The 84th Annual Meeting of the American Association of Physical Anthropologists (2015)


Determinants of the gut microbiota of Mesoamerican howler monkeys (Alouatta pigra and A. palliata)

KATHERINE R. AMATO1,8, MELISSA RAGUET-SCHOFIELD1, NICOLETTA RIGHINI1,3, RODOLFO MARTINEZ-MOTA1, ROB KNIGHT5,8, REBECCA M. STUMPF1,4, KAREN E. NELSON7, BRYAN A. WHITE4,6 and STEVEN R. LEIGH1,2,4.

1Anthropology, University of Colorado Boulder, 2Anthropology, University of Illinois, Urbana-Champaign, 3Instituto de Ecologia, A.C., Xalapa, Mexico, 4Institute for Genomic Biology, University of Illinois, Urbana, Champaign, 5Chemistry and Biochemistry, University of Colorado Boulder, 6Animal Sciences, University of Illinois, Urbana-Champaign, 7J. Craig Venter Institue, 8BioFrontiers Institute, University of Colorado Boulder

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Understanding primate-gut microbe interactions is critical in primate ecology and conservation. For example, the gut microbiota of Mexican black howler monkeys (Alouatta pigra) appears to have a nutritional buffering effect across seasons, while in degraded habitats, it may exacerbate reductions in host nutrition and health. We hypothesized that habitat would impact both the black and mantled howler monkey gut microbiota similarly, that the gut microbiota would shift less markedly across seasons in fragmented forest than in continuous forest, and that differences in the gut microbiota across habitats would be reduced during seasons of reduced fruit intake.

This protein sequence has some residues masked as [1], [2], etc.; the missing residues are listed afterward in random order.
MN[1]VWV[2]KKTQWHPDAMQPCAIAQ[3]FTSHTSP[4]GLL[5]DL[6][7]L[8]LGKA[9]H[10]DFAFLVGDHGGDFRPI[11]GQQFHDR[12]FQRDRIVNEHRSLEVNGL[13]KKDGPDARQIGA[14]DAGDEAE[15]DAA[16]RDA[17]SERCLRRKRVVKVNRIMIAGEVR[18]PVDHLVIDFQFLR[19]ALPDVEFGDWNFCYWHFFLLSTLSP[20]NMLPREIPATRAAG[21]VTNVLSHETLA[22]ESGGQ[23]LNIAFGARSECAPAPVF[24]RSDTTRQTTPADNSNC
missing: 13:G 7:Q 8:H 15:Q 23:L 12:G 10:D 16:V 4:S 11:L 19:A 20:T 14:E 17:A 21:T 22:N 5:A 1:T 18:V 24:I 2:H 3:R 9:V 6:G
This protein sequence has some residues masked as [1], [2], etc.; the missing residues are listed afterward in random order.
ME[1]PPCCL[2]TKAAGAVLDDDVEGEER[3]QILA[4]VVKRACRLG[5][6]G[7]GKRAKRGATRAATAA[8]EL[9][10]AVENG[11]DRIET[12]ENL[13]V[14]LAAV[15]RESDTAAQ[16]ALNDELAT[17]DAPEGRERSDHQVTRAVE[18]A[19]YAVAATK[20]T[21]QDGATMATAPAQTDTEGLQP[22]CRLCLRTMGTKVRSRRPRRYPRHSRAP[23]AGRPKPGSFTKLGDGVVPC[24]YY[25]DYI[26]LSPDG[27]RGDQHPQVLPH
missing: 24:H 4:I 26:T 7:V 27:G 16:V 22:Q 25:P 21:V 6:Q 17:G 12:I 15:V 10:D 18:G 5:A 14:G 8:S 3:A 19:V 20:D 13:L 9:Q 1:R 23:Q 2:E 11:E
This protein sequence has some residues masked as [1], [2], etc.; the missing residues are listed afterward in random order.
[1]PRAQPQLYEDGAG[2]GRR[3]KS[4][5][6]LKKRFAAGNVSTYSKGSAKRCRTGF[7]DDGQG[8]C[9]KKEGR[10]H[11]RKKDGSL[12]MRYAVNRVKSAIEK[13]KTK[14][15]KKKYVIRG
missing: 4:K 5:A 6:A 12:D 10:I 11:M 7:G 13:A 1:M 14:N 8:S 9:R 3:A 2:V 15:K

Fecal samples were collected from howler monkeys at two sites (Palenque National Park, Mexico and Ometepe Island, Nicaragua). Mexican howler monkeys were sampled repeatedly across several years and seasons. Nicaraguan samples were collected at two time points, including dry season and wet season. Analyses are based on high throughput analyses of 16S microbial rDNA to assess microbial taxa represented

Our data support the last two hypotheses in black howler monkeys. However, we found that while the gut microbiota of the mantled howler monkey was qualitatively similar to that of the black howler monkey, the mantled howler monkey gut microbiota responded differently to changes in habitat compared to the black howler monkey gut microbiota.

These findings suggest that different host species have distinct relationships with their gut microbiota and that integrating gut microbial processes into ecological models will require detailed data for each primate species.

This research was supported by NSF 0935347 to R. Stumpf and S. Leigh, NSF DIG to K. Amato, the University of Illinois, and the University of Colorado.